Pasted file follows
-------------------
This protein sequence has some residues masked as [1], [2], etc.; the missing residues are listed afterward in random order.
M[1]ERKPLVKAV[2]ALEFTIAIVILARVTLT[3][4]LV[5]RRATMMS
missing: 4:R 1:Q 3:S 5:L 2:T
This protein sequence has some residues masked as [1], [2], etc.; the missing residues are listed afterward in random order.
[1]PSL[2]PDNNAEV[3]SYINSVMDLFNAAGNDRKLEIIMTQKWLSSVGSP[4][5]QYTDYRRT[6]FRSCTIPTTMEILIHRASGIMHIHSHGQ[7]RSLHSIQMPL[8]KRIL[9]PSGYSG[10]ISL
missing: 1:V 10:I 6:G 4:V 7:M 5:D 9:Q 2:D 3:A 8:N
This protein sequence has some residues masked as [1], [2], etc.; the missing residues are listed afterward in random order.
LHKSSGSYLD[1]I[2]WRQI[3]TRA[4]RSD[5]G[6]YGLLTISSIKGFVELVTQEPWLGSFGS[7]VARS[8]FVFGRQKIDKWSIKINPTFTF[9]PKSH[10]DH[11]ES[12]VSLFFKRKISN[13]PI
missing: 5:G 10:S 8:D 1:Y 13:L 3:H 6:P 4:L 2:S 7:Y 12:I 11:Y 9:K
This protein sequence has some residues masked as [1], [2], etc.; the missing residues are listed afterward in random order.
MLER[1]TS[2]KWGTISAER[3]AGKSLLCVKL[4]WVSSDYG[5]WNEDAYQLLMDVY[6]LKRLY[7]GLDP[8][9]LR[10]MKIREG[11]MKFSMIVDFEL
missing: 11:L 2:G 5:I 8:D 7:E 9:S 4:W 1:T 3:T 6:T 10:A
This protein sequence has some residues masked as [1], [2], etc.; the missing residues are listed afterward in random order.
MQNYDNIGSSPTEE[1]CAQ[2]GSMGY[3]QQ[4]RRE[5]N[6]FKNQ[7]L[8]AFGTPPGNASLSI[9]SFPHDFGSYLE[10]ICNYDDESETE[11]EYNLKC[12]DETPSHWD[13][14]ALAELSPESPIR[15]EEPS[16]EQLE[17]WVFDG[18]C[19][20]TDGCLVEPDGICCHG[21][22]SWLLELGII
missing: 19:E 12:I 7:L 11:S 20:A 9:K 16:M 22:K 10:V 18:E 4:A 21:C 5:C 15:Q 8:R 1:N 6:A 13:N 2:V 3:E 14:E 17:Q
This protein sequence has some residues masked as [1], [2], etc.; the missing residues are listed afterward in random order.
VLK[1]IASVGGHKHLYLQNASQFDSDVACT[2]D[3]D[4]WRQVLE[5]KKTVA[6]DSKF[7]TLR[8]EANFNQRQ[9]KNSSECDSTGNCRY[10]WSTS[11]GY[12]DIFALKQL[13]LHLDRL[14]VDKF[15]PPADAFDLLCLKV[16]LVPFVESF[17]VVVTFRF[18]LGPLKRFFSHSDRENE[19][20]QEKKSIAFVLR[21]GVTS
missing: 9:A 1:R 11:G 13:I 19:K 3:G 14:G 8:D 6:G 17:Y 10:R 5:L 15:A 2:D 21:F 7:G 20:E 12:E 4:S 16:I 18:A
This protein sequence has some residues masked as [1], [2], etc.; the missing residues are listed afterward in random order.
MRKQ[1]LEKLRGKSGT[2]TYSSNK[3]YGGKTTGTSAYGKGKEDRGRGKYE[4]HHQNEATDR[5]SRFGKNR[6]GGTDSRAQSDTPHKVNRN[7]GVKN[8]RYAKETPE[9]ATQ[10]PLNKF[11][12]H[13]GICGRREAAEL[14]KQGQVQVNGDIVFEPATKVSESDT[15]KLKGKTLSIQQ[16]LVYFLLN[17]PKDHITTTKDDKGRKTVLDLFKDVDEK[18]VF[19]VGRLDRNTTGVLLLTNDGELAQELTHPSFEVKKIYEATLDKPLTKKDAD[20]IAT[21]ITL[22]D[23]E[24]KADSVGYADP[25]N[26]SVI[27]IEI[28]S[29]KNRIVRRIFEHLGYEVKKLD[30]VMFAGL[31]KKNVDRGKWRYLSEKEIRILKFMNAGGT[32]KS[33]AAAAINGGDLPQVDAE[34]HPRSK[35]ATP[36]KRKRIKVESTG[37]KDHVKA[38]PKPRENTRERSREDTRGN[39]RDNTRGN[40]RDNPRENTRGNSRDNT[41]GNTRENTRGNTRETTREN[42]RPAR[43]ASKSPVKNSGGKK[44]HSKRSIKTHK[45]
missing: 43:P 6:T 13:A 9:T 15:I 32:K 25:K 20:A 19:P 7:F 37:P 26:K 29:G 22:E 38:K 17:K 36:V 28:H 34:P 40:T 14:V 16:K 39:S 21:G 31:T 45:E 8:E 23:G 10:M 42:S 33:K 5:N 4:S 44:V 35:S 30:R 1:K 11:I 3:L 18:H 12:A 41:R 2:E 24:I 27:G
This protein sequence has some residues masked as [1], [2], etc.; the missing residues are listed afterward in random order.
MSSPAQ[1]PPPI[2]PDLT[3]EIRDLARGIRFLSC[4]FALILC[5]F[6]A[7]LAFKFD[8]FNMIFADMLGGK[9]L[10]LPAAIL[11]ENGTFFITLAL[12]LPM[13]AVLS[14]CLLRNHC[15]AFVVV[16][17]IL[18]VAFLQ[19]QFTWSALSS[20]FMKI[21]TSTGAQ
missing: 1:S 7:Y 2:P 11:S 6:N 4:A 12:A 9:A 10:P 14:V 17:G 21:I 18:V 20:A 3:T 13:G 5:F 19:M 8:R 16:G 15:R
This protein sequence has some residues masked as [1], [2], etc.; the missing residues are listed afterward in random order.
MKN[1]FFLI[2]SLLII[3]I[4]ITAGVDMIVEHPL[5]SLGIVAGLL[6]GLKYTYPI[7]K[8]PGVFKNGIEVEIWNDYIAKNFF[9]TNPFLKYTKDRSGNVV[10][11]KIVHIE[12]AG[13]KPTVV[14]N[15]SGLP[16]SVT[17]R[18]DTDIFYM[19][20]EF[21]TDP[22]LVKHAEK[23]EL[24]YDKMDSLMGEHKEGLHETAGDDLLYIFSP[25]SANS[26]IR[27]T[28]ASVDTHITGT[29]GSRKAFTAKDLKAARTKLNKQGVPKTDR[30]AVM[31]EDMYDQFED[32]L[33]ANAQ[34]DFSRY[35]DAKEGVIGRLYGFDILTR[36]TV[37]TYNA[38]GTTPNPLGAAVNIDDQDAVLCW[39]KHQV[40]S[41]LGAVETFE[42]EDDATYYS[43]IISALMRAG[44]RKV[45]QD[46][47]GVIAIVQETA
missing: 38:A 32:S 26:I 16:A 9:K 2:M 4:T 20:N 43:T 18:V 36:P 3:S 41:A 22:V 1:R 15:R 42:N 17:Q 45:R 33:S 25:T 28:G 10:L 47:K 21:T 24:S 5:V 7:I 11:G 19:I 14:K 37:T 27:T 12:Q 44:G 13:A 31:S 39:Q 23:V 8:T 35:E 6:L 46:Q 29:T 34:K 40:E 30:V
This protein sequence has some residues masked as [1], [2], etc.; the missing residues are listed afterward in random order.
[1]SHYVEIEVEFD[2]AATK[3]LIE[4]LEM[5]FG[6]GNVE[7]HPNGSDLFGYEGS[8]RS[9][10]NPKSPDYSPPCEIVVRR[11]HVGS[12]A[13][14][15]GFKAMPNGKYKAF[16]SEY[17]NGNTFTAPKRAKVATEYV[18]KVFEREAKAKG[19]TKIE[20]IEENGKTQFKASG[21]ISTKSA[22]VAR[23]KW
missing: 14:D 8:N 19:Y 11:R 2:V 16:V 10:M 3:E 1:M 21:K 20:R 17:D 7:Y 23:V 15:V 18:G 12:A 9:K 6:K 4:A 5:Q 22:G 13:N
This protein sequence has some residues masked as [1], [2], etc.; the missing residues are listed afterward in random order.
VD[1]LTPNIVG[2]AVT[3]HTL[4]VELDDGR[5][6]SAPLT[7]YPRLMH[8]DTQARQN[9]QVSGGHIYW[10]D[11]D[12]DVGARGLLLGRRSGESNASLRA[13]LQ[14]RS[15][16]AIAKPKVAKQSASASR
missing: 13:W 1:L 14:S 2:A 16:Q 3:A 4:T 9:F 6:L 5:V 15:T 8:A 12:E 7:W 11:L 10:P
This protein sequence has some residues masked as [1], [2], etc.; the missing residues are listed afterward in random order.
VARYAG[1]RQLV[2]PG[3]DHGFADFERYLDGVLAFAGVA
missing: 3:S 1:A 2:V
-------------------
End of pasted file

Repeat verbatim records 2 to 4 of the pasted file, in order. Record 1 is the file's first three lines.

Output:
This protein sequence has some residues masked as [1], [2], etc.; the missing residues are listed afterward in random order.
[1]PSL[2]PDNNAEV[3]SYINSVMDLFNAAGNDRKLEIIMTQKWLSSVGSP[4][5]QYTDYRRT[6]FRSCTIPTTMEILIHRASGIMHIHSHGQ[7]RSLHSIQMPL[8]KRIL[9]PSGYSG[10]ISL
missing: 1:V 10:I 6:G 4:V 7:M 5:D 9:Q 2:D 3:A 8:N
This protein sequence has some residues masked as [1], [2], etc.; the missing residues are listed afterward in random order.
LHKSSGSYLD[1]I[2]WRQI[3]TRA[4]RSD[5]G[6]YGLLTISSIKGFVELVTQEPWLGSFGS[7]VARS[8]FVFGRQKIDKWSIKINPTFTF[9]PKSH[10]DH[11]ES[12]VSLFFKRKISN[13]PI
missing: 5:G 10:S 8:D 1:Y 13:L 3:H 6:P 4:L 2:S 7:Y 12:I 11:Y 9:K
This protein sequence has some residues masked as [1], [2], etc.; the missing residues are listed afterward in random order.
MLER[1]TS[2]KWGTISAER[3]AGKSLLCVKL[4]WVSSDYG[5]WNEDAYQLLMDVY[6]LKRLY[7]GLDP[8][9]LR[10]MKIREG[11]MKFSMIVDFEL
missing: 11:L 2:G 5:I 8:D 7:E 9:S 4:W 1:T 3:T 6:T 10:A